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I’ve been thinking deeply for a few weeks about how to share my summer of learning. I started the summer by attending ISTE and had a wonderful time of networking and sharing. The massive vendor hall and hundreds of sessions, however, left me feeling brain dead. I wondered how I could assimilate all of the ideas and make any meaning out of them.


Part two of my summer included a two week family trip to England and Scotland. I had a bucket list including a visit to the Lake District to see where one of my favorite poets, William Wordsworth, got his inspiration. Being in the place gave me an entirely new perspective and caused me to begin asking lots of questions. I also had the opportunity to visit the area where Beatrix Potter painted and wrote, and we finished off the trip with lemon cake at The Elephant House where J. K. Rowling began writing Harry Potter.

So, physically exhausted with jet lag and brain damaged from the fast-paced learning at ISTE, I was ready to put an end to travel. I’m so glad that I didn’t let that stop me from attending and presenting at BLC in Boston. BLC brought everything together for me.

My original blog post was going to be about less is more. I thought about calling it Lessons from Poetry because visiting the Lake District and reading Wordsworth’s poetry made me realize how important it is to be thoughtful about ideas. You can’t read poetry fast and you can’t speed walk through the ISTE vendor hall and assimilate everything at once.

BLC confirmed my suspicions that less is really more. There were fewer people but many more opportunities to talk in depth with people about ideas. In one speed networking session I met teachers from Austria, Australia, Latvia, and South Africa. We shared our contact information and are looking at ways to connect our students. BLC is all about global connections. Alan November hit home with his one-to-the-world session. We need 1:1 computing to put the world in our student’s hands, but we shouldn’t focus on the device. We need to focus on giving our students the opportunity to learn new perspectives, connect globally, and be global publishers.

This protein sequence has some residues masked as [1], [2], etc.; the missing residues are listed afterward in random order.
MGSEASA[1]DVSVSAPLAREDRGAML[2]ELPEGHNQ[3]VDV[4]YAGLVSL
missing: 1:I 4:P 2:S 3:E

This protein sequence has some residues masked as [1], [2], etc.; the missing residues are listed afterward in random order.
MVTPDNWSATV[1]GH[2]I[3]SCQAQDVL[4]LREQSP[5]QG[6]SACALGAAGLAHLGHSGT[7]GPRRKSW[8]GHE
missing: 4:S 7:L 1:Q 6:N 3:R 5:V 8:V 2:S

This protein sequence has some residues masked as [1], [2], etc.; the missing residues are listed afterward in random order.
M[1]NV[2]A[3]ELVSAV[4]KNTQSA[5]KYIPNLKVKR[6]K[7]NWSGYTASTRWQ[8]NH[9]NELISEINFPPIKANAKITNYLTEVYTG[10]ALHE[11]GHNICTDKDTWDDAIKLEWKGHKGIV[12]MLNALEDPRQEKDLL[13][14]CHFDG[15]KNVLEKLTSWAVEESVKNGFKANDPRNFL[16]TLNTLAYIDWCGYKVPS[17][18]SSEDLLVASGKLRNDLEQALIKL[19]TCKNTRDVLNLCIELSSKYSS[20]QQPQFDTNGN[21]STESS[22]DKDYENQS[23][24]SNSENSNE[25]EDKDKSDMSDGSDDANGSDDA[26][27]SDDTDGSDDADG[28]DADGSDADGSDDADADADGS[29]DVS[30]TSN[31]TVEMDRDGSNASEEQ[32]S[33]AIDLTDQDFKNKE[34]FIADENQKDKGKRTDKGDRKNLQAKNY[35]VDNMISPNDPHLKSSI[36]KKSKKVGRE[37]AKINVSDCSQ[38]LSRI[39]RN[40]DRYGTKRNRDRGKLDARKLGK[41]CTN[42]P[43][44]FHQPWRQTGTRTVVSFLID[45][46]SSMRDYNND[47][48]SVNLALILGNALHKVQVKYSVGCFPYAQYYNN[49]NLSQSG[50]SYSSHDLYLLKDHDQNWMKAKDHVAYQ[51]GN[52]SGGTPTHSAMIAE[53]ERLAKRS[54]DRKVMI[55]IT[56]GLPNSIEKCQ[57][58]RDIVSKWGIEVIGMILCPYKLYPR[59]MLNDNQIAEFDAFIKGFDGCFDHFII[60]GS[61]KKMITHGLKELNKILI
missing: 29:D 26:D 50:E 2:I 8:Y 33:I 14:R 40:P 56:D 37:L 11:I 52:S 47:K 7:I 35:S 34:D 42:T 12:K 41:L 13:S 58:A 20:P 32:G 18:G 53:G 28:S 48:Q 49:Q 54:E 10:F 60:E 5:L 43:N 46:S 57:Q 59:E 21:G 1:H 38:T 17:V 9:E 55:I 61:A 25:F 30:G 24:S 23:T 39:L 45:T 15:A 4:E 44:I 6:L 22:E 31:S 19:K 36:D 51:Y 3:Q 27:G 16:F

The Notosh session with Tom Barrett helped me bring understanding to my crazy summer. He led us through design thinking in an hour that covered immersion, synthesis, ideation, prototyping, and feedforward. After going through the process with my very fun group, I decided to apply the process to my summer experiences.

I tried his activity of 100 ideas in 10 minutes to brainstorm all the things that I’ve learned this summer. Here’s the list! I ended up with about 50 ideas in ten minutes but decided to go through my notes and stop at 150. I think this is a good start for me to begin identifying problems to solve. I would also like to go through this process again with a group.

I’ve been reading Tom’s book, Can Computers Keep Secrets, and I’m really excited about applying design thinking to instructional activities. I used my trip to the Lake District to go through the design thinking process and how it might translate if used in a classroom. I asked lots of questions generated by my visit to the homes of beloved authors and I was able to make everything connect. If I were planning a design thinking activity with a class, my generative topic might be “Why Do We Create?” Does lemon cake and ginger beer give you ideas for caldron cakes and butter beer? If you’re painting in the garden and see the white tail of a rabbit disappear, does that get you thinking about what the rabbits are really up to? When the sun breaks through the clouds in the Lake District, do words start tumbling around in your head?

In his ISTE keynote, Adam Bellow said that innovation is the intersection of fear and bravery. I hope that my bravery is sharing my thought process will encourage you to make connections, remix ideas and start conversations that will lead to innovative ideas and design thinking in your school or district.


D. Teuber



July 2013
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